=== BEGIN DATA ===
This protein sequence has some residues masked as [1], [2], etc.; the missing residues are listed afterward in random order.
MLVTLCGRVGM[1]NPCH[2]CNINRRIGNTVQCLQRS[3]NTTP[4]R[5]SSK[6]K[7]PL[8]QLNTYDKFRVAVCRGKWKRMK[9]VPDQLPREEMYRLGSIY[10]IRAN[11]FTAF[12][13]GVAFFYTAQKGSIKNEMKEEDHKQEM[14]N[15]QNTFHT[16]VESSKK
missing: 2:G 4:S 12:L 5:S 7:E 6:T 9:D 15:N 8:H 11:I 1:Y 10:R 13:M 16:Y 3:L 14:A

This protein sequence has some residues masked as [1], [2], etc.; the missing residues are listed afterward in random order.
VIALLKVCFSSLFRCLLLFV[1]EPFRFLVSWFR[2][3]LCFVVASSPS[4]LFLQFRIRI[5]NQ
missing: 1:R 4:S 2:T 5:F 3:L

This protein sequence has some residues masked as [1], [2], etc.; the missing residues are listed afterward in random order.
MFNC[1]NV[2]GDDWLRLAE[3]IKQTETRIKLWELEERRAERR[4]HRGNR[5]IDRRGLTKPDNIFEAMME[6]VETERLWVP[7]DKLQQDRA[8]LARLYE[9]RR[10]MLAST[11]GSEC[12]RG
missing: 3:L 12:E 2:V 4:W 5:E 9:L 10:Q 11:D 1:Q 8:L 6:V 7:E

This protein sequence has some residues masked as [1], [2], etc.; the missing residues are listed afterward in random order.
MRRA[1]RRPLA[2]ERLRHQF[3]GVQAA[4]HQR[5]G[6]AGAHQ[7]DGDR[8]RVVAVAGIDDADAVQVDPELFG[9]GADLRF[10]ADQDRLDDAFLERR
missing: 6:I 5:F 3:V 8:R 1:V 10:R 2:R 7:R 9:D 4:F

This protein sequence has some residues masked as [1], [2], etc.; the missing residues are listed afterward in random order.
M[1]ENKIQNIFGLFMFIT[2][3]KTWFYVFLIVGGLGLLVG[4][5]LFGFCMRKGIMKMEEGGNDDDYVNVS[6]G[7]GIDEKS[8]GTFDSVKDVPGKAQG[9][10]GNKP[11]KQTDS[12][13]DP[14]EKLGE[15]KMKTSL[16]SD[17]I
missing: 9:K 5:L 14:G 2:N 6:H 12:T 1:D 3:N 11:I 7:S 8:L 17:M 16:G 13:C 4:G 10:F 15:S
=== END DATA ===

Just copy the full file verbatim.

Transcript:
This protein sequence has some residues masked as [1], [2], etc.; the missing residues are listed afterward in random order.
MLVTLCGRVGM[1]NPCH[2]CNINRRIGNTVQCLQRS[3]NTTP[4]R[5]SSK[6]K[7]PL[8]QLNTYDKFRVAVCRGKWKRMK[9]VPDQLPREEMYRLGSIY[10]IRAN[11]FTAF[12][13]GVAFFYTAQKGSIKNEMKEEDHKQEM[14]N[15]QNTFHT[16]VESSKK
missing: 2:G 4:S 12:L 5:S 7:E 6:T 9:D 15:N 8:H 11:I 1:Y 10:R 13:M 16:Y 3:L 14:A

This protein sequence has some residues masked as [1], [2], etc.; the missing residues are listed afterward in random order.
VIALLKVCFSSLFRCLLLFV[1]EPFRFLVSWFR[2][3]LCFVVASSPS[4]LFLQFRIRI[5]NQ
missing: 1:R 4:S 2:T 5:F 3:L

This protein sequence has some residues masked as [1], [2], etc.; the missing residues are listed afterward in random order.
MFNC[1]NV[2]GDDWLRLAE[3]IKQTETRIKLWELEERRAERR[4]HRGNR[5]IDRRGLTKPDNIFEAMME[6]VETERLWVP[7]DKLQQDRA[8]LARLYE[9]RR[10]MLAST[11]GSEC[12]RG
missing: 3:L 12:E 2:V 4:W 5:E 9:L 10:Q 11:D 1:Q 8:L 6:V 7:E

This protein sequence has some residues masked as [1], [2], etc.; the missing residues are listed afterward in random order.
MRRA[1]RRPLA[2]ERLRHQF[3]GVQAA[4]HQR[5]G[6]AGAHQ[7]DGDR[8]RVVAVAGIDDADAVQVDPELFG[9]GADLRF[10]ADQDRLDDAFLERR
missing: 6:I 5:F 3:V 8:R 1:V 10:R 2:R 7:R 9:D 4:F

This protein sequence has some residues masked as [1], [2], etc.; the missing residues are listed afterward in random order.
M[1]ENKIQNIFGLFMFIT[2][3]KTWFYVFLIVGGLGLLVG[4][5]LFGFCMRKGIMKMEEGGNDDDYVNVS[6]G[7]GIDEKS[8]GTFDSVKDVPGKAQG[9][10]GNKP[11]KQTDS[12][13]DP[14]EKLGE[15]KMKTSL[16]SD[17]I
missing: 9:K 5:L 14:G 2:N 6:H 12:T 1:D 3:N 11:I 7:S 8:L 17:M 16:G 13:C 4:G 10:F 15:S